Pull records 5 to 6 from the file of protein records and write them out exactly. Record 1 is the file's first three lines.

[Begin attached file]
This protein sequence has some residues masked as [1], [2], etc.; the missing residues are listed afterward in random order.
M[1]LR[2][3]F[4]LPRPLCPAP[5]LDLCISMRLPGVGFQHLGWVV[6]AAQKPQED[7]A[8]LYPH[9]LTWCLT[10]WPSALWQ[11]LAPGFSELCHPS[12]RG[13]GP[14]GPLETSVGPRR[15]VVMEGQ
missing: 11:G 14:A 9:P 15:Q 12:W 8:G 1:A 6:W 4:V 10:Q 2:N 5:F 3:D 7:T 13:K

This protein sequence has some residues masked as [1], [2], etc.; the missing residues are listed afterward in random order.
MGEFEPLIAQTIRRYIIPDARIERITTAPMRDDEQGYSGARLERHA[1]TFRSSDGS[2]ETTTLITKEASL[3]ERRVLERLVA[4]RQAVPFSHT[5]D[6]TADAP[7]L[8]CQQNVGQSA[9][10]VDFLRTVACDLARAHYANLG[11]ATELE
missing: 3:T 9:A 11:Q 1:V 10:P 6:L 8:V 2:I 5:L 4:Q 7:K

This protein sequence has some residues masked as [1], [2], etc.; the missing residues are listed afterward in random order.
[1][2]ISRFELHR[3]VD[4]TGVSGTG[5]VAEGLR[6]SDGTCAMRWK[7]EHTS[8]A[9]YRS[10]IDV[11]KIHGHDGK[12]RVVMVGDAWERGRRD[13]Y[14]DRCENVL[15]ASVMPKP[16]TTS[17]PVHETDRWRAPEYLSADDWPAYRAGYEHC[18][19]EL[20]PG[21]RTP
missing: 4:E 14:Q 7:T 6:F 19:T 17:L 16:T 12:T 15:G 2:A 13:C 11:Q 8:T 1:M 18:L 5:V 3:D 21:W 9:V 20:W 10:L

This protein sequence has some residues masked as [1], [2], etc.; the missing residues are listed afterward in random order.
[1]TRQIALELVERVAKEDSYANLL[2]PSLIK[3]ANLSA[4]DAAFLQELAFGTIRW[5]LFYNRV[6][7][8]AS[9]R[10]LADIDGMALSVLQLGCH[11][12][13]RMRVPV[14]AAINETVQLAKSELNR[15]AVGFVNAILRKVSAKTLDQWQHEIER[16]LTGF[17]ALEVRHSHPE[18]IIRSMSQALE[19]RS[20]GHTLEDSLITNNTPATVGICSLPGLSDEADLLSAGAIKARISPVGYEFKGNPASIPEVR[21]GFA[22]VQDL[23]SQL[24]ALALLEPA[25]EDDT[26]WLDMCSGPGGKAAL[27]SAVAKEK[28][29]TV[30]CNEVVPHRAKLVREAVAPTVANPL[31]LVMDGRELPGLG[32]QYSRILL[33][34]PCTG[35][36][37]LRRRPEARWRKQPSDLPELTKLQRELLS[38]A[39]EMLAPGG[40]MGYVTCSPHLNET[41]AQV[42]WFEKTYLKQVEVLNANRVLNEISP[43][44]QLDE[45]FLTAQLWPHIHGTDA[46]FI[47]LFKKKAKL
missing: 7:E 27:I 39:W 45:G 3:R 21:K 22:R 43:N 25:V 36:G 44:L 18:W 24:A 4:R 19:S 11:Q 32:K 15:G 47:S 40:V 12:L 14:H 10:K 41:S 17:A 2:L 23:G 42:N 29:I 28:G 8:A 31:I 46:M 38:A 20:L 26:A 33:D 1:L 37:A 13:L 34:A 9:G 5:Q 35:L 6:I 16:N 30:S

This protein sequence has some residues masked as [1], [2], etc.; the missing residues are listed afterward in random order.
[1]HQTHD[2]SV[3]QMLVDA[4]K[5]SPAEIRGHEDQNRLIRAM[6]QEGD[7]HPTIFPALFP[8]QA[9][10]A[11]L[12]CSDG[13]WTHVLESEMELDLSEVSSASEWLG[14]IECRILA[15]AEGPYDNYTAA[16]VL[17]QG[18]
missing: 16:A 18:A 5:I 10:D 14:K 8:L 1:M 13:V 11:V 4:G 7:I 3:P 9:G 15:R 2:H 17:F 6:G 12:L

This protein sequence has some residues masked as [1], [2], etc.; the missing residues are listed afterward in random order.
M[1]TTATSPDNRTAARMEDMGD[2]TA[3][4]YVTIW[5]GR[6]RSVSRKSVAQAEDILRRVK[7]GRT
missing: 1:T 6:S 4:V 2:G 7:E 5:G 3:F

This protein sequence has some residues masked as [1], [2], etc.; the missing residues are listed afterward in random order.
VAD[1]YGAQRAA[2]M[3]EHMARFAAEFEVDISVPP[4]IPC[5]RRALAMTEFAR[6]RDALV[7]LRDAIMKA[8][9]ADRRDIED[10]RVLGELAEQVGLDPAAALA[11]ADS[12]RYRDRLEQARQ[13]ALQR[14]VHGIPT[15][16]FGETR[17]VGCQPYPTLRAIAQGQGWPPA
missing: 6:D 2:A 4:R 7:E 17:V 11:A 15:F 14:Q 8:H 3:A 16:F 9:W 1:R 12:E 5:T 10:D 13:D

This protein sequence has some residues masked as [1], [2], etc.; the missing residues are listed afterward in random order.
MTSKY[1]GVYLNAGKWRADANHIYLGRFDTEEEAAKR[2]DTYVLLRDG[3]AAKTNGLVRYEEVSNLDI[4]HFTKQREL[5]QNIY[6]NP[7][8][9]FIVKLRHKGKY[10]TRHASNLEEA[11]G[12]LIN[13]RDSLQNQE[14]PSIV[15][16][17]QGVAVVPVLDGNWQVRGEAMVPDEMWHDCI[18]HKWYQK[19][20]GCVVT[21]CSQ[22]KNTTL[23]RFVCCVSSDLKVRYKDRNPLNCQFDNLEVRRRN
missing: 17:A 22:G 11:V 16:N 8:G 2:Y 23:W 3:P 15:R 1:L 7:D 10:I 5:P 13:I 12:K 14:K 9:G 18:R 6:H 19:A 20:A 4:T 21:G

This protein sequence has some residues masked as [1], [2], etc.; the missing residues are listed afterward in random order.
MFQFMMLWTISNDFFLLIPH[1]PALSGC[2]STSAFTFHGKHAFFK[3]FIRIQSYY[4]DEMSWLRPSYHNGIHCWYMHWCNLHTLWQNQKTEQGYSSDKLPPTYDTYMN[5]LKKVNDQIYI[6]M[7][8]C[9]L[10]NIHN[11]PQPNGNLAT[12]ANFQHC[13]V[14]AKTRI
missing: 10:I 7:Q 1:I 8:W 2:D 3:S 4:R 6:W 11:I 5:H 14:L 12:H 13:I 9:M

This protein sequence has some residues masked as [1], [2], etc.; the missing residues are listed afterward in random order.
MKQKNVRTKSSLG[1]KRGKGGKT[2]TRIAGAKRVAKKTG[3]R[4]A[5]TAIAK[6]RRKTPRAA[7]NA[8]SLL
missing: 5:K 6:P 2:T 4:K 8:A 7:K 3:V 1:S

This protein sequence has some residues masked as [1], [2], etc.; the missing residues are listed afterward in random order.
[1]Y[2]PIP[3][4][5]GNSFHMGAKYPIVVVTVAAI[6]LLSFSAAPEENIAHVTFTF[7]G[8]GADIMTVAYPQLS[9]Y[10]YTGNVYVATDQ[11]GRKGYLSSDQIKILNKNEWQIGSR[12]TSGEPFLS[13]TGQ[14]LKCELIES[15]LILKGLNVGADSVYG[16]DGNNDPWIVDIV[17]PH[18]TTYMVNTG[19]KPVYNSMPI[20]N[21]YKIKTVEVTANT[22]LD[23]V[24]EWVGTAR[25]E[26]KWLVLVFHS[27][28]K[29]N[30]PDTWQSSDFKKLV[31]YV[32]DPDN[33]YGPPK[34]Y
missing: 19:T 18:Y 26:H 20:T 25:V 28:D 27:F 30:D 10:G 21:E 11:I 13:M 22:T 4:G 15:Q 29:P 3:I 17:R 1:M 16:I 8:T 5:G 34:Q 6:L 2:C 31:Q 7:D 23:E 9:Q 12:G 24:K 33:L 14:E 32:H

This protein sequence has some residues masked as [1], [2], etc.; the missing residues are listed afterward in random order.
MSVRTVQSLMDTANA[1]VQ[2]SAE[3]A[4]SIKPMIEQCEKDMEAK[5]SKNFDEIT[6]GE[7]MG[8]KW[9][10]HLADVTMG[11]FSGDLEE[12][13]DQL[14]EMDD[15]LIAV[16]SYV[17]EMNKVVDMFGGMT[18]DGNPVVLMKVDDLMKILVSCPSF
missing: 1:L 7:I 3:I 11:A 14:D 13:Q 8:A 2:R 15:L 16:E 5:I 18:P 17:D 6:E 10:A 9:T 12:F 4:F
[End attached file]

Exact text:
This protein sequence has some residues masked as [1], [2], etc.; the missing residues are listed afterward in random order.
[1]HQTHD[2]SV[3]QMLVDA[4]K[5]SPAEIRGHEDQNRLIRAM[6]QEGD[7]HPTIFPALFP[8]QA[9][10]A[11]L[12]CSDG[13]WTHVLESEMELDLSEVSSASEWLG[14]IECRILA[15]AEGPYDNYTAA[16]VL[17]QG[18]
missing: 16:A 18:A 5:I 10:D 14:K 8:L 1:M 13:V 11:V 4:G 7:I 3:P 9:G 15:R 2:H 17:F 6:G 12:L

This protein sequence has some residues masked as [1], [2], etc.; the missing residues are listed afterward in random order.
M[1]TTATSPDNRTAARMEDMGD[2]TA[3][4]YVTIW[5]GR[6]RSVSRKSVAQAEDILRRVK[7]GRT
missing: 1:T 6:S 4:V 2:G 7:E 5:G 3:F